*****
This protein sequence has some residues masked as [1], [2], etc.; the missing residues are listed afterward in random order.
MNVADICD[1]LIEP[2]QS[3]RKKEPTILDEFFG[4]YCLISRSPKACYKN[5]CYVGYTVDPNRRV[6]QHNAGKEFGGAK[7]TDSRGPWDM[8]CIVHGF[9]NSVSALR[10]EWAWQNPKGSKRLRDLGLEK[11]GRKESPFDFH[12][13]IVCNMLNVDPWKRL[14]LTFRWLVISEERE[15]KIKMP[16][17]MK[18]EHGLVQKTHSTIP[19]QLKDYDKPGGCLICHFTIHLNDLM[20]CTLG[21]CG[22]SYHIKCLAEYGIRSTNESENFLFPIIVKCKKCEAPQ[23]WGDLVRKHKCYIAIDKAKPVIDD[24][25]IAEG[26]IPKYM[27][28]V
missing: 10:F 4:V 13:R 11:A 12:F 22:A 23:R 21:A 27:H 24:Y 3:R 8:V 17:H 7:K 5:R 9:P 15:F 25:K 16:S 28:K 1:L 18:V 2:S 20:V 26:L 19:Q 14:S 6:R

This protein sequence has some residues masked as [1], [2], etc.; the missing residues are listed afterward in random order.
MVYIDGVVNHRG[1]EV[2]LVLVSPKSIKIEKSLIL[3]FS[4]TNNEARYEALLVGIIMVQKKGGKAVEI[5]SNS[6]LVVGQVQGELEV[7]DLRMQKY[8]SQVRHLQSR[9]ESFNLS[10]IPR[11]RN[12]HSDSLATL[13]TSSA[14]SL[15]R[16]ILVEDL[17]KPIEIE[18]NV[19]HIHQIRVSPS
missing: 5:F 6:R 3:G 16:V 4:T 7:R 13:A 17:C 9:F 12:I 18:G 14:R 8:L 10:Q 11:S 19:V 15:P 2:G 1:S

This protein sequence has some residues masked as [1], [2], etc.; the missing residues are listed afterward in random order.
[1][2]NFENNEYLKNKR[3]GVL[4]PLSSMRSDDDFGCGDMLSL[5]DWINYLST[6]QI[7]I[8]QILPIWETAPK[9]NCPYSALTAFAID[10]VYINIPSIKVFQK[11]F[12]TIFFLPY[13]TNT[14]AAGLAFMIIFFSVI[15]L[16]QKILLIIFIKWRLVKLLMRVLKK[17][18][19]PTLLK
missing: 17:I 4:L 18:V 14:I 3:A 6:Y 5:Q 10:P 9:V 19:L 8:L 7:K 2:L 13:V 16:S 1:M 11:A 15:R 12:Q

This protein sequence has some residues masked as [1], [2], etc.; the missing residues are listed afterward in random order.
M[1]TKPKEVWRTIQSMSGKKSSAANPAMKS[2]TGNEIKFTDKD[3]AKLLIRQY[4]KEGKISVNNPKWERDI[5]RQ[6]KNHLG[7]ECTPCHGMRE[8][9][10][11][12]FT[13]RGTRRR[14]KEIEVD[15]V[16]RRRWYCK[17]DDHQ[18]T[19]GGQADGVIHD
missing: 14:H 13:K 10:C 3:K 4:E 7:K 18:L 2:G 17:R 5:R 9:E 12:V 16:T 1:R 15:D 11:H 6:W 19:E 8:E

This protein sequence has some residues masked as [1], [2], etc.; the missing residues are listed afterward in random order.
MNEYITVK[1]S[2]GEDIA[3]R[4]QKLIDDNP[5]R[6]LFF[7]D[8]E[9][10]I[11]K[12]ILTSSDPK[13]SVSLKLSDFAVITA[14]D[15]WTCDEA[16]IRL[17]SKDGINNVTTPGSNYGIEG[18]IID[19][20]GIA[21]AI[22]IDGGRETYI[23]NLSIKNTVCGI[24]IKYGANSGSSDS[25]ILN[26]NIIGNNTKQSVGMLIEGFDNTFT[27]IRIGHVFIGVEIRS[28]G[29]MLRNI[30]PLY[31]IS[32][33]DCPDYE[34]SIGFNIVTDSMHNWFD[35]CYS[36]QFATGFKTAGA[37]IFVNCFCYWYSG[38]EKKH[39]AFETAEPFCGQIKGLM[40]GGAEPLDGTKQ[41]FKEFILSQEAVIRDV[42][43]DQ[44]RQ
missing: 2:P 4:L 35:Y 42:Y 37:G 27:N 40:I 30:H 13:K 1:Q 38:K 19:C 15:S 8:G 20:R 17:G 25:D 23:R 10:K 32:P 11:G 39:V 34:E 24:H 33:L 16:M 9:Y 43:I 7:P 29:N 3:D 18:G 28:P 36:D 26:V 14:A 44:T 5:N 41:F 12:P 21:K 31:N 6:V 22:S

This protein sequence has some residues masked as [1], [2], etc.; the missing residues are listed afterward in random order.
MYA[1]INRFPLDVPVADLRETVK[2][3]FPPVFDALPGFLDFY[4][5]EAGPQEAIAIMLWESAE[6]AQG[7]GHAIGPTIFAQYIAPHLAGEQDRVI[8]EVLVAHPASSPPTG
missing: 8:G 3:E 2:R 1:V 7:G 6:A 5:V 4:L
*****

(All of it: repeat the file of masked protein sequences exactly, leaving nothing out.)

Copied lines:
This protein sequence has some residues masked as [1], [2], etc.; the missing residues are listed afterward in random order.
MNVADICD[1]LIEP[2]QS[3]RKKEPTILDEFFG[4]YCLISRSPKACYKN[5]CYVGYTVDPNRRV[6]QHNAGKEFGGAK[7]TDSRGPWDM[8]CIVHGF[9]NSVSALR[10]EWAWQNPKGSKRLRDLGLEK[11]GRKESPFDFH[12][13]IVCNMLNVDPWKRL[14]LTFRWLVISEERE[15]KIKMP[16][17]MK[18]EHGLVQKTHSTIP[19]QLKDYDKPGGCLICHFTIHLNDLM[20]CTLG[21]CG[22]SYHIKCLAEYGIRSTNESENFLFPIIVKCKKCEAPQ[23]WGDLVRKHKCYIAIDKAKPVIDD[24][25]IAEG[26]IPKYM[27][28]V
missing: 10:F 4:V 13:R 11:A 12:F 22:A 23:R 21:A 27:H 24:Y 3:R 8:V 17:H 7:K 5:R 9:P 15:F 25:K 16:S 28:K 1:L 18:V 2:S 20:V 26:L 19:Q 14:S 6:R

This protein sequence has some residues masked as [1], [2], etc.; the missing residues are listed afterward in random order.
MVYIDGVVNHRG[1]EV[2]LVLVSPKSIKIEKSLIL[3]FS[4]TNNEARYEALLVGIIMVQKKGGKAVEI[5]SNS[6]LVVGQVQGELEV[7]DLRMQKY[8]SQVRHLQSR[9]ESFNLS[10]IPR[11]RN[12]HSDSLATL[13]TSSA[14]SL[15]R[16]ILVEDL[17]KPIEIE[18]NV[19]HIHQIRVSPS
missing: 5:F 6:R 3:G 16:V 4:T 7:R 13:A 17:C 9:F 12:I 18:G 14:R 8:L 10:Q 11:S 19:V 15:P 2:G 1:S

This protein sequence has some residues masked as [1], [2], etc.; the missing residues are listed afterward in random order.
[1][2]NFENNEYLKNKR[3]GVL[4]PLSSMRSDDDFGCGDMLSL[5]DWINYLST[6]QI[7]I[8]QILPIWETAPK[9]NCPYSALTAFAID[10]VYINIPSIKVFQK[11]F[12]TIFFLPY[13]TNT[14]AAGLAFMIIFFSVI[15]L[16]QKILLIIFIKWRLVKLLMRVLKK[17][18][19]PTLLK
missing: 17:I 4:L 18:V 14:I 3:A 6:Y 5:Q 10:P 9:V 19:L 8:L 7:K 2:L 13:V 16:S 1:M 11:A 15:R 12:Q

This protein sequence has some residues masked as [1], [2], etc.; the missing residues are listed afterward in random order.
M[1]TKPKEVWRTIQSMSGKKSSAANPAMKS[2]TGNEIKFTDKD[3]AKLLIRQY[4]KEGKISVNNPKWERDI[5]RQ[6]KNHLG[7]ECTPCHGMRE[8][9][10][11][12]FT[13]RGTRRR[14]KEIEVD[15]V[16]RRRWYCK[17]DDHQ[18]T[19]GGQADGVIHD
missing: 14:H 13:K 10:C 3:K 4:E 7:K 18:L 2:G 17:R 5:R 9:E 12:V 16:T 1:R 15:D 11:H 6:W 19:E 8:E

This protein sequence has some residues masked as [1], [2], etc.; the missing residues are listed afterward in random order.
MNEYITVK[1]S[2]GEDIA[3]R[4]QKLIDDNP[5]R[6]LFF[7]D[8]E[9][10]I[11]K[12]ILTSSDPK[13]SVSLKLSDFAVITA[14]D[15]WTCDEA[16]IRL[17]SKDGINNVTTPGSNYGIEG[18]IID[19][20]GIA[21]AI[22]IDGGRETYI[23]NLSIKNTVCGI[24]IKYGANSGSSDS[25]ILN[26]NIIGNNTKQSVGMLIEGFDNTFT[27]IRIGHVFIGVEIRS[28]G[29]MLRNI[30]PLY[31]IS[32][33]DCPDYE[34]SIGFNIVTDSMHNWFD[35]CYS[36]QFATGFKTAGA[37]IFVNCFCYWYSG[38]EKKH[39]AFETAEPFCGQIKGLM[40]GGAEPLDGTKQ[41]FKEFILSQEAVIRDV[42][43]DQ[44]RQ
missing: 2:P 4:L 35:Y 42:Y 37:G 27:N 40:I 30:H 13:K 1:Q 38:K 19:C 15:S 8:G 20:R 17:G 25:D 23:R 10:K 32:P 11:G 39:V 34:E 24:H 33:L 16:M 9:Y 43:I 7:P 29:N 3:D 18:G 28:P 36:D 26:V 14:A 44:T 5:N 41:F 12:P 21:K 31:N 6:V 22:S

This protein sequence has some residues masked as [1], [2], etc.; the missing residues are listed afterward in random order.
MYA[1]INRFPLDVPVADLRETVK[2][3]FPPVFDALPGFLDFY[4][5]EAGPQEAIAIMLWESAE[6]AQG[7]GHAIGPTIFAQYIAPHLAGEQDRVI[8]EVLVAHPASSPPTG
missing: 8:G 3:E 2:R 1:V 7:G 6:A 5:V 4:L